The mid-summer bargain bin frenzy on State Street named after a Chicago open-air marketplace -- Maxwell Street Days -- soldiers on outside the ever-changing patchwork of storefronts that make up downtown Madison's spine. Usually held the third weekend of July every year since its founding in 1975, the festival features dozens of State Street merchants emptying their vaults of inventory over ten hours on Friday and seven on Saturday. What makes it stand out, though, are its raucous elements -- the cashiers perched atop ladders and kiosks, haranguing the masses to buy something, and the restaurants that fire up their sidewalk grills.
As Maxwell Street Days enters its fourth decade, though, diminishing returns are in evidence, at least when it comes to the atmosphere. Both the grills and the shouting sales people are fewer and farther between, while patches of street sans loaded tables are starting to seriously compete with adjacent scrums. While the sidewalk sale certainly retains robust elements and the requisite hordes of shoppers, its changing face does reflect the continual evolution of State Street, for better and for worse.
While there were a good dozen grill tents a decade ago when the street was crammed end-to-end with the festival, there are only a few remaining today. Though this can be chalked up to many things, one particularly visible culprit is the sidewalk café. As this essential component of summer in Madison has flourished over the last ten years, the number of grills out front has dropped.
In fact, the inexorable transformation of State Street from the stereotypical college strip stuffed with t-shirt/head/record shops of the sale's early days to its decidedly food-court atmosphere of today has a lot to do with the increasingly patchy nature of Maxwell Street Days. Restaurants really don't have overstock items that they want to get rid of at bargain-basement prices, at least not in the kind of buffet found at the sale. This is certainly true with the chain eateries on the campus end of State, though there are always a couple exceptions.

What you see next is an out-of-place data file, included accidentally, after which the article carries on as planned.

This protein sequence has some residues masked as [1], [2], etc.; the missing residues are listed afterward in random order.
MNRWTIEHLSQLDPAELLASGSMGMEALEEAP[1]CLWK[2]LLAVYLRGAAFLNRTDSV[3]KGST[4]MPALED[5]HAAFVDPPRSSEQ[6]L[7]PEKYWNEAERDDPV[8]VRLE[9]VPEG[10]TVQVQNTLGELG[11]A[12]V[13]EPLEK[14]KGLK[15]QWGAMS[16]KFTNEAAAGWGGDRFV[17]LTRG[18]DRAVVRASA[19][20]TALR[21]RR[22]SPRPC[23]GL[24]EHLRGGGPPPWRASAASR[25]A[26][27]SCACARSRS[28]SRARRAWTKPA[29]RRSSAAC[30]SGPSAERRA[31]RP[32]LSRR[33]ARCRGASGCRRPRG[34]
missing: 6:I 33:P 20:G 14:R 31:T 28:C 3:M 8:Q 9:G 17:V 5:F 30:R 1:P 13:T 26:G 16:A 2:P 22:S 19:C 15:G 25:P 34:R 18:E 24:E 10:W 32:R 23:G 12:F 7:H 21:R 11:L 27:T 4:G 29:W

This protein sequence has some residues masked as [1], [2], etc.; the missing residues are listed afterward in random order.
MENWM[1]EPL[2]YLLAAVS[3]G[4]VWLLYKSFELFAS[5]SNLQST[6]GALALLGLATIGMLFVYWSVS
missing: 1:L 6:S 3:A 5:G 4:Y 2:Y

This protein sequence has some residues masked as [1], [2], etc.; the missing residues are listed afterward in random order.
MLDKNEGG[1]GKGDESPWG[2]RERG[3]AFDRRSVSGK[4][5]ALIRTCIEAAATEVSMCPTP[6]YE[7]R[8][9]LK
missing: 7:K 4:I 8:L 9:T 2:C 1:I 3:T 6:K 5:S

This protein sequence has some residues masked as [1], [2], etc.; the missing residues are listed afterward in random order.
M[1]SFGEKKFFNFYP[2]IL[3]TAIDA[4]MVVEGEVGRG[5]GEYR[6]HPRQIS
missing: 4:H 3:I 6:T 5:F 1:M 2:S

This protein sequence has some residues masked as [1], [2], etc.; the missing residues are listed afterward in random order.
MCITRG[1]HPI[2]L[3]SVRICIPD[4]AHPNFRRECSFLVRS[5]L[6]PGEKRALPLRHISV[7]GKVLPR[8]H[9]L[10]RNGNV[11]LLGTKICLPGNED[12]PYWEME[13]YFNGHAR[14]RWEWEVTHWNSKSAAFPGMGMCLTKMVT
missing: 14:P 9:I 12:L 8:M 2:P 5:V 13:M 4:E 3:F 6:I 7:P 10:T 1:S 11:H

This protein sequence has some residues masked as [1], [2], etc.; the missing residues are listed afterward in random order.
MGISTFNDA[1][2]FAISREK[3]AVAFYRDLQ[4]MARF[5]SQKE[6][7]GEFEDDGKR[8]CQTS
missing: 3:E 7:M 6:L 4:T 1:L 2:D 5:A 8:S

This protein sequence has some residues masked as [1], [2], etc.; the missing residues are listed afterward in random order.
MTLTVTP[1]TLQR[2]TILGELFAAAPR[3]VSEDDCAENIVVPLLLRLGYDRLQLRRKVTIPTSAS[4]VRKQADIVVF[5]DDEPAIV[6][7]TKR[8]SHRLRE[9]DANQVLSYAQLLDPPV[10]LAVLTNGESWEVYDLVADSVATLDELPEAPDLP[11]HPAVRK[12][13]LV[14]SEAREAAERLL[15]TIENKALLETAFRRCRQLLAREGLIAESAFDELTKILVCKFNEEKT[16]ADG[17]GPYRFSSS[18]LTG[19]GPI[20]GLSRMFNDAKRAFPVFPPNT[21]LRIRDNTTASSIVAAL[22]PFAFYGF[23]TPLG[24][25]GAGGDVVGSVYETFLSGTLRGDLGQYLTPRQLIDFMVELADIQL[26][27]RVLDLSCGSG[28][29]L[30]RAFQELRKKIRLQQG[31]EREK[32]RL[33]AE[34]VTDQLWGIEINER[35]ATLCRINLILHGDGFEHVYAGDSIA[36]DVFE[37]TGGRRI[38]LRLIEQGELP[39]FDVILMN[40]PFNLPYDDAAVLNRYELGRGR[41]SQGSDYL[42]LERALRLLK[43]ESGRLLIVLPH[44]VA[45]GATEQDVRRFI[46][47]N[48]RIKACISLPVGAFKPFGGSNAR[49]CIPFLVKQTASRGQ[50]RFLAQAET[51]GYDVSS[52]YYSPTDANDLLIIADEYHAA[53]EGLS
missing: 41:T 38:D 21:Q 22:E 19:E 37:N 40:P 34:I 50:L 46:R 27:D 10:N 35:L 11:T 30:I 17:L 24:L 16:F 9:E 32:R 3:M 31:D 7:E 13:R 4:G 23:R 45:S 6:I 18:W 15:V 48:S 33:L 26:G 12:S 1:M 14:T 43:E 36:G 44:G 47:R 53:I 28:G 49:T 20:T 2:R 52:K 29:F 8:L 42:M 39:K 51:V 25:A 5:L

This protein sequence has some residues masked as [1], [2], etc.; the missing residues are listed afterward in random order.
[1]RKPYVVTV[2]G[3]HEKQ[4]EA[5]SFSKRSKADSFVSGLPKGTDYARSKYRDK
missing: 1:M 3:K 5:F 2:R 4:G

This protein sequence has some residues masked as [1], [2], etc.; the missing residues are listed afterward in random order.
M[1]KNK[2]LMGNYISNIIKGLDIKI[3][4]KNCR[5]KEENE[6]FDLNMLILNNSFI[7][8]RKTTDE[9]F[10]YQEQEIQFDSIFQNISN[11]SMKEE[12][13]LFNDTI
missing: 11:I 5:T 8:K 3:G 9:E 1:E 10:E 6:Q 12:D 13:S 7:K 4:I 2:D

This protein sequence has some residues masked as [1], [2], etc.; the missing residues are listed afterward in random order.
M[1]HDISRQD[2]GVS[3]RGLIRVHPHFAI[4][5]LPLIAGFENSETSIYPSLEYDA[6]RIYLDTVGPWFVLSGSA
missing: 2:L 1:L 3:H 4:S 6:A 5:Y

The Capitol end of State, meanwhile, is separated from the bulk of the sales by Overture. (The O.C. does indeed have a promotional table out, though, promoting their summertime children's production featuring Thomas the Tank Engine.) The top block of the street is busy again with apparel racks, but the sale reminds me more of an archipelago than a contiguous bazaar it once resembled.
As for the dwindling number of hucksters wielding megaphones and goading shoppers at the sale, who knows? They're still around at some stores, but trends come and go, just like the wares they're pitching.
There are certainly some pockets of insanity remaining, as seen when the sale kicked off on Friday morning. A forest of hanging and boxed clothes in front of the Urban Outfitters at the Frances Street intersection draws shoppers like flies. Most of the 400 and 500 blocks of State on either side of Gilman remain thick with the sale, with Art Gecko, Yellow Jersey, and B-Side Records buzzing with activity. In fact, the small tent in front of B-Side turned into a feeding frenzy of music sharks the moments the first $5 boxes of CDs were carried out to the sale. Similar scenes played out at various points along the street as the day lengthened.
Maxwell Street Days is alive and kicking, in places. Just like the stretch of shops and street that serves as its home, it's constantly changing. In that way, it's an interesting reflection of what's happening in terms of commerce on State Street.